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  • Writer's pictureAaron Ferguson

Metamora parents seek unity, education following racist video

Jaylan Williams receives a hug from his aunt, Lazonia Williams, after a press conference where his father, Willie Williams, discussed a racist video sent to his son by four Metamora Township High School football teammates. (David Zalaznik/Journal Star)

Editor's note: This story placed second in the Illinois Press Association's Sports News category.

GERMANTOWN HILLS -- Unity and education were at the forefront of a news conference held Tuesday at Great Oaks Church to address a racist video made by four Metamora freshmen last week.

Superintendent Sean O’Laughlin denounced the video and offered support to the victims, students who created the video and all Metamora students. He also laid out the timeline of events, which was in the school’s release on Monday, that included meetings, separately and together with the individuals and families involved, throughout the week to investigate and address.

O’Laughlin announced that students who were originally suspended from football for one game due to their involvement in the video would not play for Metamora for the rest of the season. The initial ruling was pending resolution of the situation and investigation.

“As we worked with various law enforcement officials and attorneys, we came to realize that the video might not just be racist and insensitive, but also possibly a criminal act,” O’Laughlin said. “When we came to understand that criminal charges could be filed, that changed the severity of the consequences for the students and the applications of our athletic code.”

O’Laughlin said the school district is committed to better education about racism and bullying and working with the families involved.

Willie Williams and Annette Kohlrus each has an African-American son who received the video. Williams and Kohlrus spoke about how they want better education for children and want the community to come together and create change so that this doesn’t happen again.

“We have to be together, we have to be unified as one; as a school, as a community, as a church we all have work to do,” Williams said.

Williams believes that the education expands further than the issue of racism. He has received around 300 messages from people in Germantown Hills, where he lives, who are experiencing bullying and suicidal thoughts.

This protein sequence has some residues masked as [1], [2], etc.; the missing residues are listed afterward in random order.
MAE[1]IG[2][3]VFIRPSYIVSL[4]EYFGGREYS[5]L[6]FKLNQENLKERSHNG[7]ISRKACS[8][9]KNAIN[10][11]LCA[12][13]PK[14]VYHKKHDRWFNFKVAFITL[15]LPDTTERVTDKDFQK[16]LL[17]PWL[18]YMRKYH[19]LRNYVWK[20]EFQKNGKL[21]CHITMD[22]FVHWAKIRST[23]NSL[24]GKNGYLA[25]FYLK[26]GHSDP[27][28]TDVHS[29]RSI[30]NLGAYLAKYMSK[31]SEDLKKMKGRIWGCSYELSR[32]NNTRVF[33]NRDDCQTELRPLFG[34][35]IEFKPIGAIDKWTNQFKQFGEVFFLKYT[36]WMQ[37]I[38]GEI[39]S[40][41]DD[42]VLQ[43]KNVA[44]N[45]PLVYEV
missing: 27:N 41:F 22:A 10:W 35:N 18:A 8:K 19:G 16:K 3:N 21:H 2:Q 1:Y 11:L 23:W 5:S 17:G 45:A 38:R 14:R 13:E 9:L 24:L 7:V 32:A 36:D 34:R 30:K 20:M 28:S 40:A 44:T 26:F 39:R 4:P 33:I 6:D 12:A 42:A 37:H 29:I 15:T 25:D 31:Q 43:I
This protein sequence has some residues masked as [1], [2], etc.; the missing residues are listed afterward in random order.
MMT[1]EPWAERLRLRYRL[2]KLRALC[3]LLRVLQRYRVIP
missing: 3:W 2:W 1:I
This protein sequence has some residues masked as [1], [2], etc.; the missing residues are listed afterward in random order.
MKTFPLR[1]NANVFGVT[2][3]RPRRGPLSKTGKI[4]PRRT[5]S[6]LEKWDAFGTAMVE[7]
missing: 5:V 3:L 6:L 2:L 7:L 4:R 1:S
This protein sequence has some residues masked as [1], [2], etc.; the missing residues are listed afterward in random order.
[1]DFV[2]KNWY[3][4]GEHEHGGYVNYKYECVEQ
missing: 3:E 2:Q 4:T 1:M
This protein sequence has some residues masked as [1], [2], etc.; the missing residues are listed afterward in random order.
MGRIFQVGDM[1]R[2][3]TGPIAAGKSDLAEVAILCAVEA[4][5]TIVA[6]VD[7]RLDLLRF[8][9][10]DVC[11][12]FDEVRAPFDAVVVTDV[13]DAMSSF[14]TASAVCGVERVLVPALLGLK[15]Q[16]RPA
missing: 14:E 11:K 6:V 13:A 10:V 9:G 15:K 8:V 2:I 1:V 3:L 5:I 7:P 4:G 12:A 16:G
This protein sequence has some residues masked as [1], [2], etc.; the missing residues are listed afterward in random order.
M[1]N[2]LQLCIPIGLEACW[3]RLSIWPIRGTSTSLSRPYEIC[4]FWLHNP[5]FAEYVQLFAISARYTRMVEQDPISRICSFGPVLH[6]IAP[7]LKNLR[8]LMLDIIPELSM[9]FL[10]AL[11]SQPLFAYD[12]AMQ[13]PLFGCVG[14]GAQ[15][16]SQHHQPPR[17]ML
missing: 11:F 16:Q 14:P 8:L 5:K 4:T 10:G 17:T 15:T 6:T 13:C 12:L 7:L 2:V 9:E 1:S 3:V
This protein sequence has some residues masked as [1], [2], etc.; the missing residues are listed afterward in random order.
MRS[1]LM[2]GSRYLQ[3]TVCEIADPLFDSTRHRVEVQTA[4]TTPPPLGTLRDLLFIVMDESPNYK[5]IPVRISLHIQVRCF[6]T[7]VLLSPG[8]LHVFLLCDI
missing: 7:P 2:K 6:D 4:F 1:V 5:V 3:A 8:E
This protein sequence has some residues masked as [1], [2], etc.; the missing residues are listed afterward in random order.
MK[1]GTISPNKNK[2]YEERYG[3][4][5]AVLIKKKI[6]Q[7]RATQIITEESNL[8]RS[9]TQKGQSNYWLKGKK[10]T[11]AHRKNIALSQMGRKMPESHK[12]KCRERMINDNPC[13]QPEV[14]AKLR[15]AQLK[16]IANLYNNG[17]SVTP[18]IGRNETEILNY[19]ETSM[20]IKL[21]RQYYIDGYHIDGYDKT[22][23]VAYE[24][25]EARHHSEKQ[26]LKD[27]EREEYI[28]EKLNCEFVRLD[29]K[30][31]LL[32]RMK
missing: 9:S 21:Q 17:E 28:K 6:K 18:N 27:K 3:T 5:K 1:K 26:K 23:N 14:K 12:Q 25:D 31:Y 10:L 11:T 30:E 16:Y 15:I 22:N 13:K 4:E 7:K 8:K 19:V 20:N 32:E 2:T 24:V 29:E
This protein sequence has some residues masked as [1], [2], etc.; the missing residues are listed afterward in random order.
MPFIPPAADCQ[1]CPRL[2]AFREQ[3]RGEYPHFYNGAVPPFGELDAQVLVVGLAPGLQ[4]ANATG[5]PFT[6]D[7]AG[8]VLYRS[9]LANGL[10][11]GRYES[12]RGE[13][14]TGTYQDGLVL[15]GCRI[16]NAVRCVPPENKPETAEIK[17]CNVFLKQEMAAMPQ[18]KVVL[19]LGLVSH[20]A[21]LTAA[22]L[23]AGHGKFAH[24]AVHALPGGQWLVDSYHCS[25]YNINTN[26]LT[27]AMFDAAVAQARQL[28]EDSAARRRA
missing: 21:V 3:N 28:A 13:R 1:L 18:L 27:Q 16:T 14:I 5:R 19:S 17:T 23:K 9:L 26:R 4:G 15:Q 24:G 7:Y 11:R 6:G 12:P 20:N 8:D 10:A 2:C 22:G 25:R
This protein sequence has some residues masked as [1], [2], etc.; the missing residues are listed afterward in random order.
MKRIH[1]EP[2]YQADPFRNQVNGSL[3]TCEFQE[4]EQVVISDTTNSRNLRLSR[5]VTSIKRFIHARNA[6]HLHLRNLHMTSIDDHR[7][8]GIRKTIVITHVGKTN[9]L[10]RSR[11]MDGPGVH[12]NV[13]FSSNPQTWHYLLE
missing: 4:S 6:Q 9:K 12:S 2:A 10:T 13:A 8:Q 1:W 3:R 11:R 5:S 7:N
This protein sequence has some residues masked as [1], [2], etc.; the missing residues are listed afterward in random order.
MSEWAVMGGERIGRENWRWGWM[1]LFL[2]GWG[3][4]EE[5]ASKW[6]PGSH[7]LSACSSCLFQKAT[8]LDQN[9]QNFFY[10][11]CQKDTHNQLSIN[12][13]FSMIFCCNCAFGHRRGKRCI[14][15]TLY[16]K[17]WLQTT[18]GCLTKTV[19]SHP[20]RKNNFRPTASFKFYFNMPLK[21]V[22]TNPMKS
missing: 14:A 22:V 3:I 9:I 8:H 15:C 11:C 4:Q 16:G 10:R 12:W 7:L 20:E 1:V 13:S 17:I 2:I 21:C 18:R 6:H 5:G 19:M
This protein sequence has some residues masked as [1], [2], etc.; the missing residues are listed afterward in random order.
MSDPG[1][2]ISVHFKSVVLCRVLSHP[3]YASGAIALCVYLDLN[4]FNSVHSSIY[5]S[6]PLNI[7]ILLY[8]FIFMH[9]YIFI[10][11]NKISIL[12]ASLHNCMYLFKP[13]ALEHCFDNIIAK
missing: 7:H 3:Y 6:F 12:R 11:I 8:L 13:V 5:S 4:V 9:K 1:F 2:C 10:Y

“This is bigger than the color, and if you just see color in this situation and this is a race issue, you’re wrong,” Williams said. “You’re thinking wrong already. This is about people. This is about love and compassion, and if you don’t have love and compassion for people, you are part of the problem.”

Kohlrus grew up in Germantown Hills and knows several parents of the offending students. She believes there were outside influences that affected the boys, not so much their parents.

“This is all coming from what they hear or what they watch on social media, what they get through YouTube and what they get through music that makes them think that this is OK,” Kohlrus said. “However, it is our job as parents to sit at the family table and say that is not acceptable in our home.”

Following the news conference, Williams said the school needs to listen to him, because he’s experienced racism first-hand. He would like to see the Metamora school district do more than incorporate this incident into its National Bullying Prevention Month programming and make it a more frequent discussion.

“Change the handbook,” said Williams. “The handbook doesn’t mention anything about racism or sexism. Put in the curriculum where they have some courses once a week or bi-monthly about cultural sensitivity, bringing people together and understanding that these words hurt and how it’s a crime. It’s a crime now, and you have to understand that you’re committing a crime. It’s not just about words and freedom of speech and you go on, you can go to jail.”

He said he is committed to working with the administrators, but thinks they are taking “baby steps” and that “we may have to put some more pressure on them.”

During his speech, Williams discussed the racism he felt while serving in the Marine Corps and everywhere he’s lived.

“Honestly, if you’re black, you’re going to deal with this every single day,” Williams said. “I don’t know one black person in my entire life that’s never been called the word nigger. ... If that word makes you feel uncomfortable, good. ... You guys uncomfortable with that word? Try living with it. Tired of hearing about racism? Try living it. Try being black every day.”

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